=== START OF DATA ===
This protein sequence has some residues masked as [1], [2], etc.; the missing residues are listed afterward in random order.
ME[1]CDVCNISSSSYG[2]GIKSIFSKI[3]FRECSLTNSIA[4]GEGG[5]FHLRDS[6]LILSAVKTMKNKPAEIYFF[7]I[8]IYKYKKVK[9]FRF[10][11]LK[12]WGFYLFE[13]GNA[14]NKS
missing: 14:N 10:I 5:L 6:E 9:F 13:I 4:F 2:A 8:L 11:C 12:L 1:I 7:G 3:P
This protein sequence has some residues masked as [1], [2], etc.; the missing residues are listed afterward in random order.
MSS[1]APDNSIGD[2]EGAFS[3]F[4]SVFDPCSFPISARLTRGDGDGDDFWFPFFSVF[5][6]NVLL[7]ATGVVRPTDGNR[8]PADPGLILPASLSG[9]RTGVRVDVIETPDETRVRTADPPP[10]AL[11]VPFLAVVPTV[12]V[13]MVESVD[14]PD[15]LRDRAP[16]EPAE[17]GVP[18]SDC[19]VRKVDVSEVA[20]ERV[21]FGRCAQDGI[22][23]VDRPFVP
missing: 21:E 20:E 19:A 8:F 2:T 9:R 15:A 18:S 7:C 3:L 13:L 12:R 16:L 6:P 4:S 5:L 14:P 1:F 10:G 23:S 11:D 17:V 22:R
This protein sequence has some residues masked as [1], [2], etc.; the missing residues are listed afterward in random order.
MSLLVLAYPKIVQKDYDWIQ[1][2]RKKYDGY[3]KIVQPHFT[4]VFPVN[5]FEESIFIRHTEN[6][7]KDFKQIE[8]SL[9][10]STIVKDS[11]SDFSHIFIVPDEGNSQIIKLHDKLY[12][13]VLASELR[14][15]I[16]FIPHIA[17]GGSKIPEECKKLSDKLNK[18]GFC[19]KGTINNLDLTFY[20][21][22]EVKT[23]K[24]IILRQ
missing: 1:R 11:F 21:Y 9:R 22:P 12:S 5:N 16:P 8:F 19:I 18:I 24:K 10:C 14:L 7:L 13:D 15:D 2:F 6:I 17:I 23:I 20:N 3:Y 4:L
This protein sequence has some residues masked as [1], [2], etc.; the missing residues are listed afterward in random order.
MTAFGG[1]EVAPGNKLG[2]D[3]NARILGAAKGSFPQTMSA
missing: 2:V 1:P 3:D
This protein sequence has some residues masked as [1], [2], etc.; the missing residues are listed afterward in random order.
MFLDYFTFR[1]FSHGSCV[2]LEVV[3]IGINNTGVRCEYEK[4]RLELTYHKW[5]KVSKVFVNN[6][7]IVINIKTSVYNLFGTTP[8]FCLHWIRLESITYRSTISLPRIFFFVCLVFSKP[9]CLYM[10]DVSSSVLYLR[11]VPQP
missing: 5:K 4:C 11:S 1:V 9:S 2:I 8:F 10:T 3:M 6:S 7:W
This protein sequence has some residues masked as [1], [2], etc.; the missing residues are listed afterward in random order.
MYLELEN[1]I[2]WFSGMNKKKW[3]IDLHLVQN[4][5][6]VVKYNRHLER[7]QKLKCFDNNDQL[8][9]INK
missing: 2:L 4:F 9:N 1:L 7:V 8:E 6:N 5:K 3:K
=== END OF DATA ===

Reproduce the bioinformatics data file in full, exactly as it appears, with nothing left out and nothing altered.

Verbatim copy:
This protein sequence has some residues masked as [1], [2], etc.; the missing residues are listed afterward in random order.
ME[1]CDVCNISSSSYG[2]GIKSIFSKI[3]FRECSLTNSIA[4]GEGG[5]FHLRDS[6]LILSAVKTMKNKPAEIYFF[7]I[8]IYKYKKVK[9]FRF[10][11]LK[12]WGFYLFE[13]GNA[14]NKS
missing: 14:N 10:I 5:L 6:E 9:F 13:I 4:F 2:A 8:L 11:C 12:L 1:I 7:G 3:P
This protein sequence has some residues masked as [1], [2], etc.; the missing residues are listed afterward in random order.
MSS[1]APDNSIGD[2]EGAFS[3]F[4]SVFDPCSFPISARLTRGDGDGDDFWFPFFSVF[5][6]NVLL[7]ATGVVRPTDGNR[8]PADPGLILPASLSG[9]RTGVRVDVIETPDETRVRTADPPP[10]AL[11]VPFLAVVPTV[12]V[13]MVESVD[14]PD[15]LRDRAP[16]EPAE[17]GVP[18]SDC[19]VRKVDVSEVA[20]ERV[21]FGRCAQDGI[22][23]VDRPFVP
missing: 21:E 20:E 19:A 8:F 2:T 9:R 15:A 18:S 7:C 3:L 13:L 12:R 16:L 6:P 4:S 5:L 14:P 1:F 10:G 23:S 11:D 17:V 22:R
This protein sequence has some residues masked as [1], [2], etc.; the missing residues are listed afterward in random order.
MSLLVLAYPKIVQKDYDWIQ[1][2]RKKYDGY[3]KIVQPHFT[4]VFPVN[5]FEESIFIRHTEN[6][7]KDFKQIE[8]SL[9][10]STIVKDS[11]SDFSHIFIVPDEGNSQIIKLHDKLY[12][13]VLASELR[14][15]I[16]FIPHIA[17]GGSKIPEECKKLSDKLNK[18]GFC[19]KGTINNLDLTFY[20][21][22]EVKT[23]K[24]IILRQ
missing: 1:R 11:F 21:Y 9:R 22:P 12:S 5:N 16:P 8:F 19:I 18:I 24:K 10:C 14:L 7:L 13:D 15:D 2:F 6:I 17:I 23:I 20:N 3:Y 4:L
This protein sequence has some residues masked as [1], [2], etc.; the missing residues are listed afterward in random order.
MTAFGG[1]EVAPGNKLG[2]D[3]NARILGAAKGSFPQTMSA
missing: 2:V 1:P 3:D
This protein sequence has some residues masked as [1], [2], etc.; the missing residues are listed afterward in random order.
MFLDYFTFR[1]FSHGSCV[2]LEVV[3]IGINNTGVRCEYEK[4]RLELTYHKW[5]KVSKVFVNN[6][7]IVINIKTSVYNLFGTTP[8]FCLHWIRLESITYRSTISLPRIFFFVCLVFSKP[9]CLYM[10]DVSSSVLYLR[11]VPQP
missing: 5:K 4:C 11:S 1:V 9:S 2:I 8:F 10:T 3:M 6:S 7:W
This protein sequence has some residues masked as [1], [2], etc.; the missing residues are listed afterward in random order.
MYLELEN[1]I[2]WFSGMNKKKW[3]IDLHLVQN[4][5][6]VVKYNRHLER[7]QKLKCFDNNDQL[8][9]INK
missing: 2:L 4:F 9:N 1:L 7:V 8:E 6:N 5:K 3:K